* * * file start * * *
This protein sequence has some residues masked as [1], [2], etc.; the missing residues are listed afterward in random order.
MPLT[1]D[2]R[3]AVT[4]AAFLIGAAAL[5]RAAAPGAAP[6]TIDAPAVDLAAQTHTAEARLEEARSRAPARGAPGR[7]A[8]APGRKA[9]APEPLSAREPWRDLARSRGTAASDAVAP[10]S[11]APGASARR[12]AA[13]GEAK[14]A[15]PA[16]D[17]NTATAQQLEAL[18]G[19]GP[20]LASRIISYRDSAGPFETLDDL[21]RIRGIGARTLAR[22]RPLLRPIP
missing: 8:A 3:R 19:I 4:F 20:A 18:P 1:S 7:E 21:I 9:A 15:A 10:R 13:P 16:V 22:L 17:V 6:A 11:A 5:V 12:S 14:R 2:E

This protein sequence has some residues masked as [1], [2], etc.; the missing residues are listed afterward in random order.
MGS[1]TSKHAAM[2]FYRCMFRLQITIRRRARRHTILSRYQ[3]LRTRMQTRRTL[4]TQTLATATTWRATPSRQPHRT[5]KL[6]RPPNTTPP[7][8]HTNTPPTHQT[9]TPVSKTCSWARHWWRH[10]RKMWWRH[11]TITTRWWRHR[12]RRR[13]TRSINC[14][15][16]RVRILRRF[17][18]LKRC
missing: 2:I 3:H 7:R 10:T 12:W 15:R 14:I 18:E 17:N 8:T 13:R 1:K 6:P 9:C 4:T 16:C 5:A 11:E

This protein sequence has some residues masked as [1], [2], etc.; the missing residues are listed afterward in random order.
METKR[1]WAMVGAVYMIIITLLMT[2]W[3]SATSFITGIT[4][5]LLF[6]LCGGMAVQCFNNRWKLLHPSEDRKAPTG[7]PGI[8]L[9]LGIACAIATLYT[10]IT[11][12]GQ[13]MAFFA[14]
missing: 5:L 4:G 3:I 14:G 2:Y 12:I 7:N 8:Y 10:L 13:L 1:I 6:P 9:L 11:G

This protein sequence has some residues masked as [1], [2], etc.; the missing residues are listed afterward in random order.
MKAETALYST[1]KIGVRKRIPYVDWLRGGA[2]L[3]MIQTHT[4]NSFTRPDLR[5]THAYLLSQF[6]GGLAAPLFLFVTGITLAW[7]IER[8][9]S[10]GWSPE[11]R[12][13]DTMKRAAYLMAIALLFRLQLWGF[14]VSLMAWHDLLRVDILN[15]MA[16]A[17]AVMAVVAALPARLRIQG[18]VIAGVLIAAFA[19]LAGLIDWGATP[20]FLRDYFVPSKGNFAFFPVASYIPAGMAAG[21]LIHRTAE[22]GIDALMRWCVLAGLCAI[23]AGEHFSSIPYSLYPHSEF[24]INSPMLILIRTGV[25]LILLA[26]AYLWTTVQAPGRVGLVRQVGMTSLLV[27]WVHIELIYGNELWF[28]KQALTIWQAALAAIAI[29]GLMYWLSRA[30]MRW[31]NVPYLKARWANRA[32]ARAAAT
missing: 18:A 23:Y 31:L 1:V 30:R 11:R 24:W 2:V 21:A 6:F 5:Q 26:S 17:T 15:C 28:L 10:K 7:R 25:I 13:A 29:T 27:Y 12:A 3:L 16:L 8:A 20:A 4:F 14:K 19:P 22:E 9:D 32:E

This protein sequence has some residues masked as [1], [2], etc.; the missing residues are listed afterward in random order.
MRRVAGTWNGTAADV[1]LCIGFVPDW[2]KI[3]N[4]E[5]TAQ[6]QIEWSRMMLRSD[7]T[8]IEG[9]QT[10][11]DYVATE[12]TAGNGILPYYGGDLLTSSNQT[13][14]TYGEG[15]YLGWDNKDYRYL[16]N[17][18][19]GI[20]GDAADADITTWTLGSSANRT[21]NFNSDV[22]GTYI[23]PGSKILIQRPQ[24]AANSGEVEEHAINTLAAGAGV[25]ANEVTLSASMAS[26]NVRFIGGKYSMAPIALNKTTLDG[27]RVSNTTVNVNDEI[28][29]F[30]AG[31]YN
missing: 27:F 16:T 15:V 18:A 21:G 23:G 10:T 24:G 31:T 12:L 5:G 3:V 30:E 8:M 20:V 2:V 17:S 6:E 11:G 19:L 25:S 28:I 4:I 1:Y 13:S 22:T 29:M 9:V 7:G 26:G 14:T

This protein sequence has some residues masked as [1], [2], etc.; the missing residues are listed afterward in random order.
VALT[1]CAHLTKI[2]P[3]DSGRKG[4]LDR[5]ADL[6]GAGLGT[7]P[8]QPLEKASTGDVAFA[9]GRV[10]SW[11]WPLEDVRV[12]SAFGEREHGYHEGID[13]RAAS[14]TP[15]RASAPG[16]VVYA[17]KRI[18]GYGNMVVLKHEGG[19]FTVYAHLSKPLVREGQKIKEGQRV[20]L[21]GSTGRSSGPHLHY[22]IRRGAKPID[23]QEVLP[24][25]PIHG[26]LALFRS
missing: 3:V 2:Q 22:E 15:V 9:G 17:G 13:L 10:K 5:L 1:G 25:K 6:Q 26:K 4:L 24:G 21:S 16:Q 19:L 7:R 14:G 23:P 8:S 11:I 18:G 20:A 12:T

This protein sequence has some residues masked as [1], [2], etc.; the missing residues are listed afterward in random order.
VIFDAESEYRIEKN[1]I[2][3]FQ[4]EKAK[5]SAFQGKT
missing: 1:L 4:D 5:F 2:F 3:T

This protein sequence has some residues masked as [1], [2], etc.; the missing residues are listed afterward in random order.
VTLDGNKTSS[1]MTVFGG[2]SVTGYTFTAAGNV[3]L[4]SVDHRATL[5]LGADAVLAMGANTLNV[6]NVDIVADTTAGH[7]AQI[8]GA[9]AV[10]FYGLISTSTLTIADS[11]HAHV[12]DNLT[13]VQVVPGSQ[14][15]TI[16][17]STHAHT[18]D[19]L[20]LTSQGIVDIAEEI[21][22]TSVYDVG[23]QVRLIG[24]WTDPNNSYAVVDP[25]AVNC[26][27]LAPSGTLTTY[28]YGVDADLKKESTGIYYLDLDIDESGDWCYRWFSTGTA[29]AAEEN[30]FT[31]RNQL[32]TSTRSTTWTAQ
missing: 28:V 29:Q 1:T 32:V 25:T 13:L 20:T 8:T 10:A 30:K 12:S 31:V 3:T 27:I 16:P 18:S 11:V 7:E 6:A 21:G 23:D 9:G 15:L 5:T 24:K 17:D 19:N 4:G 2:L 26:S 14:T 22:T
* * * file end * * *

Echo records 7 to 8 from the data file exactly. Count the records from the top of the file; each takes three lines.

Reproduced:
This protein sequence has some residues masked as [1], [2], etc.; the missing residues are listed afterward in random order.
VIFDAESEYRIEKN[1]I[2][3]FQ[4]EKAK[5]SAFQGKT
missing: 1:L 4:D 5:F 2:F 3:T

This protein sequence has some residues masked as [1], [2], etc.; the missing residues are listed afterward in random order.
VTLDGNKTSS[1]MTVFGG[2]SVTGYTFTAAGNV[3]L[4]SVDHRATL[5]LGADAVLAMGANTLNV[6]NVDIVADTTAGH[7]AQI[8]GA[9]AV[10]FYGLISTSTLTIADS[11]HAHV[12]DNLT[13]VQVVPGSQ[14][15]TI[16][17]STHAHT[18]D[19]L[20]LTSQGIVDIAEEI[21][22]TSVYDVG[23]QVRLIG[24]WTDPNNSYAVVDP[25]AVNC[26][27]LAPSGTLTTY[28]YGVDADLKKESTGIYYLDLDIDESGDWCYRWFSTGTA[29]AAEEN[30]FT[31]RNQL[32]TSTRSTTWTAQ
missing: 28:V 29:Q 1:T 32:V 25:T 13:L 20:T 8:T 10:A 30:K 12:S 31:V 3:T 27:I 16:P 18:S 11:V 7:E 6:A 21:G 23:D 9:G 15:L 5:T 24:K 17:D 19:N 4:G 2:L 26:S 14:T 22:T